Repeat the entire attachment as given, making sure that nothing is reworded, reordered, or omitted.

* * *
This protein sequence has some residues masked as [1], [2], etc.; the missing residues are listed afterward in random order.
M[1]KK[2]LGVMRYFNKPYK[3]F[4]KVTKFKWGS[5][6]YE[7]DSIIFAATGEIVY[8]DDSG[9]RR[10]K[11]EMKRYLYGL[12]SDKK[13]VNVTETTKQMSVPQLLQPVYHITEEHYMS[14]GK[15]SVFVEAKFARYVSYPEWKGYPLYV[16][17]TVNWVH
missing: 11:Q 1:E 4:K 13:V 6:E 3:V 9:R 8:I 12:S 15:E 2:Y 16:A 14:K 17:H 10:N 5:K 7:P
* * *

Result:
This protein sequence has some residues masked as [1], [2], etc.; the missing residues are listed afterward in random order.
M[1]KK[2]LGVMRYFNKPYK[3]F[4]KVTKFKWGS[5][6]YE[7]DSIIFAATGEIVY[8]DDSG[9]RR[10]K[11]EMKRYLYGL[12]SDKK[13]VNVTETTKQMSVPQLLQPVYHITEEHYMS[14]GK[15]SVFVEAKFARYVSYPEWKGYPLYV[16][17]TVNWVH
missing: 11:Q 1:E 4:K 13:V 6:E 3:V 9:R 8:I 12:S 15:E 2:Y 16:A 14:K 17:H 10:N 5:K 7:P